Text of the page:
Before the pandemic hit, maybe you had a stable financial life, collecting money and then spending it on sightseeing, impulsive shopping, and other habits that are not exactly bad because maybe these things are a way for you to stay ‘sane’. ‘ in the midst of work pressure. But who would have thought, when Covid-19 hit, everything changed drastically.
You will realize which emergency funds should be owned, which annual bonuses that should be in the form of money but instead turn into branded goods in the closet room. Many people have had to make adjustments during this pandemic, not only because their salaries were cut or layoffs, but because we don’t know when it will end or when we will be able to survive. Here are some positive financial lessons to be learned during the pandemic:
Start raising an emergency fund
If previously you only knew the vocabulary of saving or investing in finance, lately the words emergency funds must often be in articles or posts by influencers on Instagram. Many people do not know about the importance of an emergency fund. So emergency funds are funds collected to anticipate emergency situations that may occur at any time.
You can suddenly lose your job or your vehicle breaks down in the middle of the road and requires expensive service. All of this can be covered by an emergency fund, the amount of which can be adjusted according to the risk profile and dependents you have. In the past, the allocation of emergency funds could be inferior to the latest trends in clothes or bags, now when covid hits, many people are finally aware of this financial post and start collecting to have emergency funds.
Start looking for other sources of income
Many companies are cutting their employees’ salaries, laying off for an indefinite period of time, even doing unilateral layoffs. This teaches about the importance of not keeping all the eggs in one basket when it comes to income. Maybe you never really thought about how easy it is for our income to decrease or even disappear.
So, it is important for us to have income from more than 1 source in anticipation that if the main income source is disrupted, there are still other sources of income that can cover it. During this pandemic period, it can be a stepping stone for you to make your business a hobby or find freelance work that you can do from home.
Cut non-essential expenses
The third financial lesson learned is cutting out non-essential expenses. You may never realize how much you spend, even though you don’t really need it until the quarantine period comes, you have to #stayhome. Hanging out at expensive cafes, impulsive trips to the mall, hotel staycations every week, ordering food when you have groceries in the kitchen, gym memberships you only go to once a month, and more.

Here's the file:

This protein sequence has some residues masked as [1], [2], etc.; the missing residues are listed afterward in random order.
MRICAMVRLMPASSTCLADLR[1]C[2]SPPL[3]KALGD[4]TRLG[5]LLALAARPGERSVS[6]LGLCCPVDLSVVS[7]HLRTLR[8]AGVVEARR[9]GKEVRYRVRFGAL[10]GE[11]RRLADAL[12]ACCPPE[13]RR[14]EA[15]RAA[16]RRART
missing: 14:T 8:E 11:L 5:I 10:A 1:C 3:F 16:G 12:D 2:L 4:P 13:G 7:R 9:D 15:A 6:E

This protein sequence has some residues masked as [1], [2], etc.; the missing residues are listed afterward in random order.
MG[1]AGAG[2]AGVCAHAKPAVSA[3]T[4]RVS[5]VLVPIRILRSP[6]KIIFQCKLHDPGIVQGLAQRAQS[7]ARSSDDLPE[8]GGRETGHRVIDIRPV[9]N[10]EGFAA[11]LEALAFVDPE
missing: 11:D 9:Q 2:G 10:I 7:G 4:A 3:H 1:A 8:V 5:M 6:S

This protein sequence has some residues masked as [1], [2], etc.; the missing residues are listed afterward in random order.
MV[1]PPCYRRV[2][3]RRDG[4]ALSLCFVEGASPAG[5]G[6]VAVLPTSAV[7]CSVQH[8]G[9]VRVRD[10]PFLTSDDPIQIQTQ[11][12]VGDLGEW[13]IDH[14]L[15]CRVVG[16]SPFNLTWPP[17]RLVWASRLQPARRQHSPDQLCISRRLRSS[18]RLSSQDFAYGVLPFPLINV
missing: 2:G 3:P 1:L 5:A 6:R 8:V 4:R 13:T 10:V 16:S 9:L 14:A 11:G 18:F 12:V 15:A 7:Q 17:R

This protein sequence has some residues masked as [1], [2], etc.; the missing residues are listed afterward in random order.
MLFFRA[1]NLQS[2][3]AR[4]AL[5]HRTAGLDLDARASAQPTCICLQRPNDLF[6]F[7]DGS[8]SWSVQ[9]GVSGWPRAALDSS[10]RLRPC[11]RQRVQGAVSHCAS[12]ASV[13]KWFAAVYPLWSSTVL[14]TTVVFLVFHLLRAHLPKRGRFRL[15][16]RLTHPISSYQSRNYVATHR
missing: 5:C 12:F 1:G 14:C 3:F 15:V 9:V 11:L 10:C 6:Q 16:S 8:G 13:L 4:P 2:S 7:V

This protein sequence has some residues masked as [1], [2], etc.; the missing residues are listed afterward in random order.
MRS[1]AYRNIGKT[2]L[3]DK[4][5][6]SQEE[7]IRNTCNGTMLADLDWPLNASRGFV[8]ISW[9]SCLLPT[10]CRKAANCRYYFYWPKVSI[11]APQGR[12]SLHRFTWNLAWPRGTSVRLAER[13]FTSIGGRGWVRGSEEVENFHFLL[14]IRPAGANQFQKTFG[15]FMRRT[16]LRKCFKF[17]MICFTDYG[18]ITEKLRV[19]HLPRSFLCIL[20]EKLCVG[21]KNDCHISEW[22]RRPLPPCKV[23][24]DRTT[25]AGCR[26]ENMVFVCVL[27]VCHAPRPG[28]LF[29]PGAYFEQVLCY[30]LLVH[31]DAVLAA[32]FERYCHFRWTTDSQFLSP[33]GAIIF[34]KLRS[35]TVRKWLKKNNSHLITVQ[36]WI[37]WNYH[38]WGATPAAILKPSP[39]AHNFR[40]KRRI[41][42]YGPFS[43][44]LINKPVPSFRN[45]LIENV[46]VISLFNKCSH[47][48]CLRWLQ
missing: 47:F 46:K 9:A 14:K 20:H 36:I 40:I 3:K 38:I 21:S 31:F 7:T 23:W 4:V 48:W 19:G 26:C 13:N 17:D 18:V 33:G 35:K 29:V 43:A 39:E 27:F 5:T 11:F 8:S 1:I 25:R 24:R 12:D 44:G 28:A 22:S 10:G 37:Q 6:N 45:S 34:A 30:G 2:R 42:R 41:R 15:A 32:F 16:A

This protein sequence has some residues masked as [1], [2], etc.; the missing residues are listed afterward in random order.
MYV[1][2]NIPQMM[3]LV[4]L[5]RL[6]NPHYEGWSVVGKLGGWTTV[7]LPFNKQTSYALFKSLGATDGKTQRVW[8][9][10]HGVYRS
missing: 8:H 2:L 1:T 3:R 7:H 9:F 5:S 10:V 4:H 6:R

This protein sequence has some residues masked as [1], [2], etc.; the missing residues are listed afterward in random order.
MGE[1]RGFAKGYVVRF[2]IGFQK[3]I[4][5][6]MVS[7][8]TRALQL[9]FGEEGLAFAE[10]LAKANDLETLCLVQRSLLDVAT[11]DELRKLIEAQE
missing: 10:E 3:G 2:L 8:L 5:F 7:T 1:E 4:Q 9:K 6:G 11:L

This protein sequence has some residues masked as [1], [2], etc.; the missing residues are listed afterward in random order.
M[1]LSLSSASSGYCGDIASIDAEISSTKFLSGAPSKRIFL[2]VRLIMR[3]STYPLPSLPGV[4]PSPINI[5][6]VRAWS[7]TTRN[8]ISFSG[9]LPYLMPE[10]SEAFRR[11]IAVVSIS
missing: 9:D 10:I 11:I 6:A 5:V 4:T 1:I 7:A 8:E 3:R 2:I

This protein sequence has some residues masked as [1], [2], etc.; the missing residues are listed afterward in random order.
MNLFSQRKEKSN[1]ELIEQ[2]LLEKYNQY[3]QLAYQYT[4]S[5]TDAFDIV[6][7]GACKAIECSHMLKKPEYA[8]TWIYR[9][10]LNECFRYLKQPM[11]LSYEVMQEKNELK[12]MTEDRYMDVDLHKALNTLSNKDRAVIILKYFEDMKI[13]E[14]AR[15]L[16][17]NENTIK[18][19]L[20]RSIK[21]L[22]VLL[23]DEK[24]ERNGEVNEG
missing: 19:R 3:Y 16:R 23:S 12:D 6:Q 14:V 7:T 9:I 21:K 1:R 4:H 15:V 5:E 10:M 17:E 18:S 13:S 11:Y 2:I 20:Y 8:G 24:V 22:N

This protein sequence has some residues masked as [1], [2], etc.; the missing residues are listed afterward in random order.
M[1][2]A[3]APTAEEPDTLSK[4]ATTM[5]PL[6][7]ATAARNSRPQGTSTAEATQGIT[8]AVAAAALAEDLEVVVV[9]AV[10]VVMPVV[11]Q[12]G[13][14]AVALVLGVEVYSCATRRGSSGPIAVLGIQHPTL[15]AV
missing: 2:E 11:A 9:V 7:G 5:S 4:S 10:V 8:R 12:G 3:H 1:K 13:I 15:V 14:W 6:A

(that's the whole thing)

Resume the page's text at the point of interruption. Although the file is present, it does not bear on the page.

With almost all places closed, you will go through several adjustments until you finally realize that these things are not really needed and there are substitutes that are more economical and can save your savings.
Reduce spending with credit cards
A bad financial habit that many people probably do is use a credit card as an extension of their income. In fact, 40% of Millennials have the largest source of personal debt in the form of credit cards.
Before Covid-19 maybe you used a credit card for large purchases that you couldn’t afford, then turned it into installments. Of course, when the corona hit, income was reduced but credit still needed to be paid and this made me realize not to use credit cards as debt instruments. Make a credit card as a means of payment like a debit card.
Build financial literacy
If all this time during weekdays you have been busy working, then weekend becomes a time to hangout outside with friends or family, so there is no time to learn about finances or other things. Now is the right time to add skills in managing and planning finances.
Set aside a few hours each week to read, listen and watch a variety of financial content to improve your overall financial literacy. Every week try to implement one new positive financial change in your life. Start with a new habit of keeping track of all your expenses, challenging yourself not to order food out for a whole week, and more.
The biggest financial lesson to be learned during a pandemic is that no matter how much money you have or how stable your finances are, an emergency can strike at any time. Financial advice, which has been exaggerating so far, turns out to be true. Financial planning is something that everyone must do, regardless of how much money they have.